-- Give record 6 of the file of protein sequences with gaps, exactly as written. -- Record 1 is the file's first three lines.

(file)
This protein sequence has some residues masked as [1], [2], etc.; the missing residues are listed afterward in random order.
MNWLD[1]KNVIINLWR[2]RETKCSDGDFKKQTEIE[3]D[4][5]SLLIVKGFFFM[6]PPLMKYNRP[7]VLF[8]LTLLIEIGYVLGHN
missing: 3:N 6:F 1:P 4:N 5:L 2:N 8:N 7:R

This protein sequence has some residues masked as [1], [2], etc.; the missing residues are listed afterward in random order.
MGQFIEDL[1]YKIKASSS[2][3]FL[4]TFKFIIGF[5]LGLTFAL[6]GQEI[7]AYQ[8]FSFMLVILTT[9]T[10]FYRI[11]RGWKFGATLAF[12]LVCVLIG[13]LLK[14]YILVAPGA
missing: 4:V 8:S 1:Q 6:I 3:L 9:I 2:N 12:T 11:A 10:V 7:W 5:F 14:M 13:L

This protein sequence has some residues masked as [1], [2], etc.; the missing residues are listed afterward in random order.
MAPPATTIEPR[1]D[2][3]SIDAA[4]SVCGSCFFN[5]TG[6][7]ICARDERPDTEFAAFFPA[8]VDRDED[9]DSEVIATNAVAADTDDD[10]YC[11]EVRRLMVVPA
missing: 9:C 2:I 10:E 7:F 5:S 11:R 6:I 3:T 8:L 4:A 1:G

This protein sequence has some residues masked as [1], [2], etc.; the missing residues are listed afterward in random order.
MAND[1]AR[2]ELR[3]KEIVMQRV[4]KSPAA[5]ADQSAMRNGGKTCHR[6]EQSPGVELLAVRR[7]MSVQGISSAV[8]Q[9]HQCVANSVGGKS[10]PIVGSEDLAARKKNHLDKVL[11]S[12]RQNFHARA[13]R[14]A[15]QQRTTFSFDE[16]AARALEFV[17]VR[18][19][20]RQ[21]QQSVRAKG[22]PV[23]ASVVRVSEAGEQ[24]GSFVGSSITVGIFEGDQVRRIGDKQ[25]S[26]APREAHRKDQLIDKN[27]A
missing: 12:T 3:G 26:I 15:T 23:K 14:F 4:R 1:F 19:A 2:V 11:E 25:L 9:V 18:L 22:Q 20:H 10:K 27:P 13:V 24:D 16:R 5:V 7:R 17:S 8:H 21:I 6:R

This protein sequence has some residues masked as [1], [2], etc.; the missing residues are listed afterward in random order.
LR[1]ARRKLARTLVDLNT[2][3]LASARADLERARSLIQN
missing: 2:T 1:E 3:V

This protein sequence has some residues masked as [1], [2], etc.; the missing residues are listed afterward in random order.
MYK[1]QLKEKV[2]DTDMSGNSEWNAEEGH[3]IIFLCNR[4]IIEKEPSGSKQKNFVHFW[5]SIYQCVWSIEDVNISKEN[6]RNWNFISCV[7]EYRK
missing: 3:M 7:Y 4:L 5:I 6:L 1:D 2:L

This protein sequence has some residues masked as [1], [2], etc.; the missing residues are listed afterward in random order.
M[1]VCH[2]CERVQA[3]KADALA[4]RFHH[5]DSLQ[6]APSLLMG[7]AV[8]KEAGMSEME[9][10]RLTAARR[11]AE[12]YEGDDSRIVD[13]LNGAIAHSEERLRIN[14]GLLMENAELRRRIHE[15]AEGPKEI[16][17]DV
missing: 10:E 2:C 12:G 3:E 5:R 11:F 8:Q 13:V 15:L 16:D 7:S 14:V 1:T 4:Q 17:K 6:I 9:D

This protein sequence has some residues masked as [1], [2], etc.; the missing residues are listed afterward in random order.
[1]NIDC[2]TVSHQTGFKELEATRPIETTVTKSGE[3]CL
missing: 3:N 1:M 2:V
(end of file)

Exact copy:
This protein sequence has some residues masked as [1], [2], etc.; the missing residues are listed afterward in random order.
MYK[1]QLKEKV[2]DTDMSGNSEWNAEEGH[3]IIFLCNR[4]IIEKEPSGSKQKNFVHFW[5]SIYQCVWSIEDVNISKEN[6]RNWNFISCV[7]EYRK
missing: 3:M 7:Y 4:L 5:I 6:L 1:D 2:L